B.C. caribou herds stabilizing where wolves are culled, forest ministry says

A biologist who has studied caribou herds and predator management says the long-term survival of caribou may depend on the culls. But does the public have appetite for such actions?

B.C. must decide if it wants to continue with cull

The wolf cull in B.C. has been a lightning rod for controversy over the years. (Dawn Villella/The Associated Press)

With one year remaining for British Columbia's controversial wolf cull, some caribou herds appear to be stabilizing in the province's northeast.

Wolves are being killed near four caribou herds in the Peace region. Three of those areas have had active wolf management since 2015.

Since then, 480 wolves have been shot by contractors hired by the province, according to the B.C.'s Ministry of Forests, Lands and Natural Resources.

The province initiated a five-year plan to cull wolves in 2015. It's aimed at saving the province's endangered herds of mountain caribou by reducing the number of predators that feed off them.

But the cull was controversial from the outset, even drawing the ire of pop star Miley Cyrus.

Critics have argued that habitat loss and human encroachment are to blame for the decline of the caribou, and say there is little evidence to back up the theory that wolves are the problem.

University of Alberta scientist Stan Boutin believes B.C.’s caribou numbers are encouraging but can only continue if the wolf cull does. (Robert Serrouya)

Since the launch of the wolf cull, caribou deaths have slowed. A herd south of Chetwynd, in northeastern B.C., was down to about 100 animals before the cull and is now increasing annually by nine per cent.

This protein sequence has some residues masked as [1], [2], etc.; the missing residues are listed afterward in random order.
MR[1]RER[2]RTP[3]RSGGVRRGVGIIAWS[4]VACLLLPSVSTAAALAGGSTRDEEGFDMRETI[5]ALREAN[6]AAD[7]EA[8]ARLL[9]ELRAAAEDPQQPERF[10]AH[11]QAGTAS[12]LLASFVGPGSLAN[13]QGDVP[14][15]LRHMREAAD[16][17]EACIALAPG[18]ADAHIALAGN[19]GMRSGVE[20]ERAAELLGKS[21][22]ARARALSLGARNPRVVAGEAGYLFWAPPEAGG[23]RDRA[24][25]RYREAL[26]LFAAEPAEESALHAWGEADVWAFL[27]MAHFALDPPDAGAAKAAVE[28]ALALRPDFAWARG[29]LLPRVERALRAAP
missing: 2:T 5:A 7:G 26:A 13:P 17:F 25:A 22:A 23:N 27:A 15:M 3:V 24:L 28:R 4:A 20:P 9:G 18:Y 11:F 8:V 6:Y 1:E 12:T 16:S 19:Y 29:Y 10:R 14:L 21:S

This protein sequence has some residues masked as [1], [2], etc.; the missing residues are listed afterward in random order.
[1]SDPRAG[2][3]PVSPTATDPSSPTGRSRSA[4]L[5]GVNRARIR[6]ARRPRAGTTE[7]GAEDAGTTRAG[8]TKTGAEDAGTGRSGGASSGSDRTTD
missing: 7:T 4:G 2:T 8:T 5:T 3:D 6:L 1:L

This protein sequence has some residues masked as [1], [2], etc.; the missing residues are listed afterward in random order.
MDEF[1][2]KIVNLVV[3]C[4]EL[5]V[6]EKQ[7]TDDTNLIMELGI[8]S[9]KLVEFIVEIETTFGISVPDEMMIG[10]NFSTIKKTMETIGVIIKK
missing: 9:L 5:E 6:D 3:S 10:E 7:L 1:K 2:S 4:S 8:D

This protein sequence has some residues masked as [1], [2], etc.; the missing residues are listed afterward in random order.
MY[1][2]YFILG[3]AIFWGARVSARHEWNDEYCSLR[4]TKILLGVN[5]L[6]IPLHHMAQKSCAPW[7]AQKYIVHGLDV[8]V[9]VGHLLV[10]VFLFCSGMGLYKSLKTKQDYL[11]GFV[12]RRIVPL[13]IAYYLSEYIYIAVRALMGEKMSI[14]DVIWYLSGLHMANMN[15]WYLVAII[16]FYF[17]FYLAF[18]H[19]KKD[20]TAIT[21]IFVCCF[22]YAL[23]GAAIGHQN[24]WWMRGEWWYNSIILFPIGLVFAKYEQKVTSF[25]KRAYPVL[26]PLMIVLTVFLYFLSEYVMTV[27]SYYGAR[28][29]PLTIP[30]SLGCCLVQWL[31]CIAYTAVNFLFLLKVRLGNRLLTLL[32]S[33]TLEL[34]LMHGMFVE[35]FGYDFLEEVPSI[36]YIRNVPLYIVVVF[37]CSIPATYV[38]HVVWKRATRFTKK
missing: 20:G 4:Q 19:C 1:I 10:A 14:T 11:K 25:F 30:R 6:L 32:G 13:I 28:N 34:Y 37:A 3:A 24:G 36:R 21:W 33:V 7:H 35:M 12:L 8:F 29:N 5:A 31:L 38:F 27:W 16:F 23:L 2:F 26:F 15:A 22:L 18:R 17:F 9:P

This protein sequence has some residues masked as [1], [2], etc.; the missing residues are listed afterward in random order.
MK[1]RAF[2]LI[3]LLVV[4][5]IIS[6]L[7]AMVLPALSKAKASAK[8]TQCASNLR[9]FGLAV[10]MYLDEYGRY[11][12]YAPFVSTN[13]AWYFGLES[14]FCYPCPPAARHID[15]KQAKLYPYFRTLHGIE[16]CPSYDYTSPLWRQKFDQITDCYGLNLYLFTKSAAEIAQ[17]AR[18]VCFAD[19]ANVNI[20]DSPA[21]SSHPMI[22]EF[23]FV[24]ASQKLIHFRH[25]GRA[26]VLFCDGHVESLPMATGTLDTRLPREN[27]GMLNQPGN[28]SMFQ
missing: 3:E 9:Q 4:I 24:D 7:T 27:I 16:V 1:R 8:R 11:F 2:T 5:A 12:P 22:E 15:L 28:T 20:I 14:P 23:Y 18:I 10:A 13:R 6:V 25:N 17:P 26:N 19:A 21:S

Another herd near MacKenzie in the same region was at 50 animals, but has increased by seven to 14 per cent annually. The Klinse-Za herd (formerly known as the Moberly herd) west of Hudson's Hope is up about 15 per cent annually and now has over 60 animals.

University of Alberta biologist Stan Boutin has studied caribou herds and predator management, including a 10-year wolf cull around Alberta's Little Smoky herd of 80 animals west of Edmonton. 

He believes B.C.'s numbers are encouraging, but can only continue if the wolf cull continues.

"The sad part of it all is that if we're going to do a wolf cull to keep caribou populations around, we're in this for the long haul," said Boutin. "As soon as you stop the cull, wolf numbers come right back up to what they were before, and caribou populations decline again."

Wolves were also being killed around the South Selkirk herd in B.C.'s Kootenay area, but that cull has ended, as just two caribou remain and are being moved to a maternity pen north of Revelstoke.

Boutin says he believes appetite for a long-term cull is low, but the public will need to decide just how much it wants to still have caribou around.

"It's a societal choice, and it's the same thing as why should we value polar bears or grizzly bears?" said Boutin. "Many people in society feel an obligation that we should be conducting our business only in a fashion that allows these other species on the planet to co-exist with us."

Caribou are threatened across Canada, with years of habitat loss and human-caused disruption as key reasons for their decline.  

B.C. now needs to decide if it wants to continue with the cull, after planning to re-evaluate after five winters of wolf kills.

First Nations are heavily involved, and have used a maternity pen to help the Klinse-Za herd.

The government expects to finish a new conservation plan by the end of this year.